Mid program casting replacement
Posted 23 January 2000 - 08:06 PM
[This message has been edited by Bridget (edited January 23, 2000).]
Posted 23 January 2000 - 08:21 PM
I've always wondered how Sherri got through the act with such ease, considering the fact that she'd never learned the role before.
Posted 24 January 2000 - 02:35 PM
Posted 24 January 2000 - 04:26 PM
As for Sherri, she had understudied the role
Posted 24 January 2000 - 05:59 PM
Posted 24 January 2000 - 07:39 PM
I've always suspected that the Bolshoi did this in order to show off more of their stars.
Posted 24 January 2000 - 08:34 PM
I will take the chance of boring you with one that happened in the world of opera—at the Michigan Opera Theater, during a sold out Saturday night performance of “Aida”, which at least has a not insignificant dance component.
Camilla Johnson, a gifted soprano who is developing a reputation for canceling performances, was singing the Ethiopian princess. She seemed fine during the first act. During the intermission David DiChiera, the general director of the MOT stepped from backstage and announced that Ms. Johnson was ill but wanted to continue and begged our indulgence. I turned to the person sitting next to me and said “that is the last we will see of her tonight”.
A bit later DiCheira appeared again, this time to announce that Ms. Johnson was unable to continue but that Marquita Lister, the alternate cast Aida, was in the house, getting into her costume and warming up. And this time begged our indulgence for Ms. Lister. By now the intermission seemed as long as the second act of “Gotterdamerung”.
The performance was structured so that the Nile scene came immediately after the intermission. Ms. Lister had to walk out on the stage and sing “O Patria Mia” right away. This may be the equivalent of coming into “Swan Lake” just in time to start the 32 fouettes.
She was marvelous (as she had been with the “B” cast) and earned thunderous applause after this aria and a standing ovation during the curtain calls.
Posted 25 January 2000 - 12:05 AM
Posted 25 January 2000 - 09:40 AM
Interesting story about Makarova and the Kirov. Do you have any idea why there was a different ballerina for Act III? Was the Kirov doing this in other performances, or was it because Makarova was not at that time strong enough to do all three acts?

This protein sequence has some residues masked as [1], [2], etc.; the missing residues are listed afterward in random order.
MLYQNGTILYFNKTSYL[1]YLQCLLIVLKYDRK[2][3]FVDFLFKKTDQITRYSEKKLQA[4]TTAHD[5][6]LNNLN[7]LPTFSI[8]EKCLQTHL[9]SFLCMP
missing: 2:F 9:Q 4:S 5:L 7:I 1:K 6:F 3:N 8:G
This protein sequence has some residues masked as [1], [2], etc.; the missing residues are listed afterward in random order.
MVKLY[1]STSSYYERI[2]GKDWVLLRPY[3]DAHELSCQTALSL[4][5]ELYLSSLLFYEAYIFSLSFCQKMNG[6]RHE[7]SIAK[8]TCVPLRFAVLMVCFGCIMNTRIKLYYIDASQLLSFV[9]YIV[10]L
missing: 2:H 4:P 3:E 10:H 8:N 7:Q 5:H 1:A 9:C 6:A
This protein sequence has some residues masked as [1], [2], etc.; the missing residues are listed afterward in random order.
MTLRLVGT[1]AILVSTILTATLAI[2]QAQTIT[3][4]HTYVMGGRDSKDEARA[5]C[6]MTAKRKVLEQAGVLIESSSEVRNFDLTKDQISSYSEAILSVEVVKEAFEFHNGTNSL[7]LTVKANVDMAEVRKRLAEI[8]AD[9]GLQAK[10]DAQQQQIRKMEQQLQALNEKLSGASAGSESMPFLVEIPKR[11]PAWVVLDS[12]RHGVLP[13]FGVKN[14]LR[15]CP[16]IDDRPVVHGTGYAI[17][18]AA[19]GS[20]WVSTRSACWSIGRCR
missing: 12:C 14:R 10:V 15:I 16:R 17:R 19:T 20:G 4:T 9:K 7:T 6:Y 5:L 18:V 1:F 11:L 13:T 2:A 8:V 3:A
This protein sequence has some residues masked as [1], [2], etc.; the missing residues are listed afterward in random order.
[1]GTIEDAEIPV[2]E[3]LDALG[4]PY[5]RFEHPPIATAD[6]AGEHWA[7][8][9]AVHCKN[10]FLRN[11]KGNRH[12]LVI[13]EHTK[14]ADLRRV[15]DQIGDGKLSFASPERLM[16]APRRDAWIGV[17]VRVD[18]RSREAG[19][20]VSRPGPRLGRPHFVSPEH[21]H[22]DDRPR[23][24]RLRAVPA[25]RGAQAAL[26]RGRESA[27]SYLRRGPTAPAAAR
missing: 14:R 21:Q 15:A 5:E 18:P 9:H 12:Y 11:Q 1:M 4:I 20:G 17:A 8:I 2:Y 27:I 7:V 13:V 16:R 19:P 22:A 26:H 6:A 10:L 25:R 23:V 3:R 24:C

Posted 25 January 2000 - 01:46 PM
[This message has been edited by Nanatchka (edited January 25, 2000).]
Guest_Laura C. Cutler_*
Posted 25 January 2000 - 06:30 PM
Regarding unannounced substitutions: I think it's really bad for substitutions to go unannounced. It's not fair to either of the dancers or to the audience. I'm really surprised companies (particularly major ones) would do this, or that they get away with it. Aren't there union rules requiring substitutions to be announced? It seems unprofessional to me.
One curiosity between ballet and opera--It used to be not terribly uncommon (perhaps still isn't) for an announcement or program insert to inform the audience that a particular singer was not quite well, but was going to (bravely and valiantly, by implication) perform nevertheless. (I was told singers don't want people to hear them in bad condition and think that's how they always sound.) I have only once seen this happen in ballet, in a situation where there was no possible replacement, and the ballerina was able to do the dancing, but had to wear a kind of brace or bandage (can't remember if it was on the leg or arm). There was no getting around the obviousness of the brace, so they decided it was better to let the audience in on what the deal was, than to have them distracted and confused by it. She did a fine performance, and probably got some sympathy points, too. Has anyone else here attended a performance where a dancer was announced 'not well, but performing'?
Posted 25 January 2000 - 07:26 PM
Posted 26 January 2000 - 01:10 AM
Posted 26 January 2000 - 05:50 PM
Posted 27 January 2000 - 06:23 AM
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